Yesterday's flood-swollen rivers in Tokomaru Bay, north of Gisborne, triggered memories of the destruction caused by Cyclone Bola in 1988, East Coast MP Kiri Allan says.
Allan told a meeting of about 50 people in Tokomaru Bay this morning the damage caused by heavy rain and floods yesterday was worse than she had expected.
"There's a lot of work that needs to be done up there, and particularly feeling for the kids at the kura, their teachers, that's going to be a long period - you're all at the forefront of our mind," Allan said.
"I've spoken with a number of folks who remember it's kind of like the rivers were getting up to Bola levels... that would've caused some degree of anxiety."
Tokomaru's community of about 500 people was one of the worst hit by yesterday's flooding.
Gisborne District Council said four families were forced to evacuate their flooded homes.
Lillian Te Hau-Ward, who led today's meeting to coordinate cleanup efforts, said crews were clearing flood damage at beaches and at Mangahauini River.
Tairāwhiti Civil Defence manager Ben Green said the region was under a civil defence emergency.
"By... mid-afternoon, we'll have a very good picture in terms of what we actually have here," Green said.
"What I'd be quite keen with... is getting a sense of any welfare requirements - I'll be connecting with our key agencies and government agencies for that, and we can offer you support."
He said this would include help with shelter, food and critical needs.
Hatea-a-Rangi School in Tokomaru Bay was shut after the flooding, as water streamed through classrooms.
Principal Karla Kohatu said she saw "a lot of our dreams, hopes and aspirations being washed out to the ocean with the torrent."
The council said the full extent of the damage caused by the weekend's heavy rains would only become clear later this week.
Kevin Pewhairangi and his whānau in Tokomaru Bay were cleaning up the family homestead which is more than 100 years old. The garage was destroyed in the flooding and people were working to clean up the silt and mud before more bad weather hit.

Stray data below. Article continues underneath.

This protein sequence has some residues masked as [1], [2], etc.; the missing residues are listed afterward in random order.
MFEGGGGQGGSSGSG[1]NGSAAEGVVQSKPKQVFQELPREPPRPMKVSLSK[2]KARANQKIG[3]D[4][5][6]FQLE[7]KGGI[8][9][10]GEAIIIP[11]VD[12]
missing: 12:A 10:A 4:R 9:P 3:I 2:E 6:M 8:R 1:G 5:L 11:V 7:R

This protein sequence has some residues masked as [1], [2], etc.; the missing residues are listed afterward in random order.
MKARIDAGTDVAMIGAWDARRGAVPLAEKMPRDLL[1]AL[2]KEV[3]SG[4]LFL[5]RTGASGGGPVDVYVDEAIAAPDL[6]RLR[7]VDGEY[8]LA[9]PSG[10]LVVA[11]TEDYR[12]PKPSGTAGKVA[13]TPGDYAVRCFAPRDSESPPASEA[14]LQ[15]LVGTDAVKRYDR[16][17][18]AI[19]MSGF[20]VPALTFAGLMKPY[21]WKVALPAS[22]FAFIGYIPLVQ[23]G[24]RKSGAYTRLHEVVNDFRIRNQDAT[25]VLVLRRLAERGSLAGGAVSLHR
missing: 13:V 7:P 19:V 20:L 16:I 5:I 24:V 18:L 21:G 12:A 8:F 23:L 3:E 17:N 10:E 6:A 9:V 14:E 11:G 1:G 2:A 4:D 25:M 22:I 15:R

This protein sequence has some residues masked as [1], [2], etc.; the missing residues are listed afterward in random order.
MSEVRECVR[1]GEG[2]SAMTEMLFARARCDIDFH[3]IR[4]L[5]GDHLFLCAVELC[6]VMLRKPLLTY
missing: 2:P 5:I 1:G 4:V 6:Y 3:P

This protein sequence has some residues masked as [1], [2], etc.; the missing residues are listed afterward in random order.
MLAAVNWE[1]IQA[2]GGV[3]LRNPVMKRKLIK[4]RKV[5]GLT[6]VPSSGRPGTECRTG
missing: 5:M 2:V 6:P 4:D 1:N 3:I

The home has been the whānau homestead for more than 60 years and Pewhairangi said everyone was mucking in.
"This is how our hapū works - you just band together. A lot [of people] from town has come back to help. It's just one of those things you have to do."
Gisborne Mayor Rehette Stoltz said the cleanup was well under way.
"We ask for people to keep safe, look out for each other and take care on our roads," Stoltz said.
Up to 200mm of rain was recorded north of Ruatōria yesterday.
State Highway 35 was closed because of severe flooding, but reopened north and south of Tokomaru Bay.
Contractors were working to clear the highway south of Lottin Point Road, which was reopened to one lane.
Several rural roads were closed or accessible by four-wheel drive vehicles only, and slips and washouts continued to be reported.
More rain was forecast south of Gisborne from 6pm tonight to 10am tomorrow. Up to 110mm of rain was expected to accumulate south of Muriwai and in the hills of Wairoa District.
MetService said the weather should improve in the Auckland, Gisborne and East Coast regions.
MetService meteorogist Lewis Ferris said Auckland should have settled weather from this afternoon and over the coming days.
Heavy rain warnings remain for Gisborne south of Muriwai and the Wairoa hills through to tomorrow morning, but it should clear up tomorrow afternoon.